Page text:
It takes a village—of microglia, that is—to vanquish the scourge of α-synuclein aggregates. That’s the upshot of a paper published September 21 in Cell. Led by Michael Heneka of the German Center for Neurodegenerative Diseases in Bonn, scientists found that when microglia become overloaded with α-synuclein aggregates, they form an on-demand network of contacts with neighboring, healthy microglia, through which they pass excess aggregates. The conduits? Tunneling nanotubes.
- Microglia hand off α-synuclein aggregates to naïve neighbors.
- The aggregates pass via tunneling nanotubes and gap junctions.
- Acceptor microglia pass healthy mitochondria to their overwhelmed peers, calming cell stress.
In turn, those neighbors promptly dispose of the refuse, and pass back fresh mitochondria to rejuvenate their overwhelmed peers. This exchange essentially quiets pro-inflammatory responses and relieves cell stress. Notably, microglia bearing the G2019S mutation in the LRRK2 kinase that causes Parkinson’s disease fumbled these hand-offs. In all, the findings suggest that microglia share the burden of α-synuclein aggregates, and that disease may worsen when this communal effort falls short.
“This is a truly fascinating study suggesting a new, and somewhat unexpected, set of cellular mechanisms that microglia might use to combat accumulation of pathogenic α-synuclein aggregates,” commented Patrik Brundin of the Van Andel Institute in Grand Rapids, Michigan. “In a way, the cells are showing love for their neighbors.”
“It is likely to be an important piece of the jigsaw puzzle of how pathogenesis is perpetuated in synucleinopathies, and particularly how relatively few aggregates could lead to widespread changes in many microglial and astrocytic cells, a central step in CNS inflammation,” commented David Sulzer of Columbia University in New York.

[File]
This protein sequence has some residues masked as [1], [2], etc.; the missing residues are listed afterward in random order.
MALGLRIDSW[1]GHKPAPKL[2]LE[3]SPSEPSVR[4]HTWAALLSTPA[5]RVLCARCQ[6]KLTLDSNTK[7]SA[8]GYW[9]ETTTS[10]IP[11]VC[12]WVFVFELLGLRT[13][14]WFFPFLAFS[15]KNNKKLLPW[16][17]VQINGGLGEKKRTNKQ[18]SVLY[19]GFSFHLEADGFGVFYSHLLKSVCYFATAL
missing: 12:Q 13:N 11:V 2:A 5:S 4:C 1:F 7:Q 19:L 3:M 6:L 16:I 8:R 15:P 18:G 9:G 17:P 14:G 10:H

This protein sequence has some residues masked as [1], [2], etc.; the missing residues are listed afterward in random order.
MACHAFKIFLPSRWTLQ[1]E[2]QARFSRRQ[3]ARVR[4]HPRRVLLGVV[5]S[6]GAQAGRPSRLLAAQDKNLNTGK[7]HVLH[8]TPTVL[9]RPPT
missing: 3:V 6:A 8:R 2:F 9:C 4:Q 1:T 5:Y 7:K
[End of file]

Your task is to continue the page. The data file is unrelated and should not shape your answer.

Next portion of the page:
Lending a Tube. Microglia overloaded with α-synuclein (top left) crank out pro-inflammatory cytokines and reactive oxygen species, careening toward death. Healthy microglia (blue) connect via nanotubes and gap junctions to relieve struggling neighbors of their α-synuclein aggregates (top); they even gift them fresh mitochondria (bottom). [Courtesy of Scheiblich et al., Cell, 2020.]
A characteristic feature of all synucleinopathies, including Parkinson’s disease, is the accumulation of α-synuclein aggregates within cells. Aggregated forms of this synaptic protein can pass between neurons, propagating the pathology through the brain. Microglia have been reported to limit α-synuclein spread by taking up aggregates and digesting them via autophagy (Choi et al., 2020). Recent studies have spotted α-synuclein aggregates lurking within microglia (Tanriöver et al., 2020; Barth et al., 2021). How microglia acquire and deal with α-synuclein aggregates, and how the cells influence the progression of pathology, are crucial questions in the field.
First author Hannah Scheiblich and colleagues investigated how microglia deal with α-synuclein aggregates in cell culture. When exposed to recombinant human α-synuclein fibrils, primary mouse microglia readily phagocytosed, yet stopped short of fully digesting them. Gene-expression analysis revealed that cells overstuffed in this way revved up expression of pro-inflammatory genes, including TNF-α and interferon-stimulated genes, as well as genes involved in cell stress and programmed cell death. The overloaded cells also pumped out reactive oxygen species, and their mitochondria appeared to deteriorate.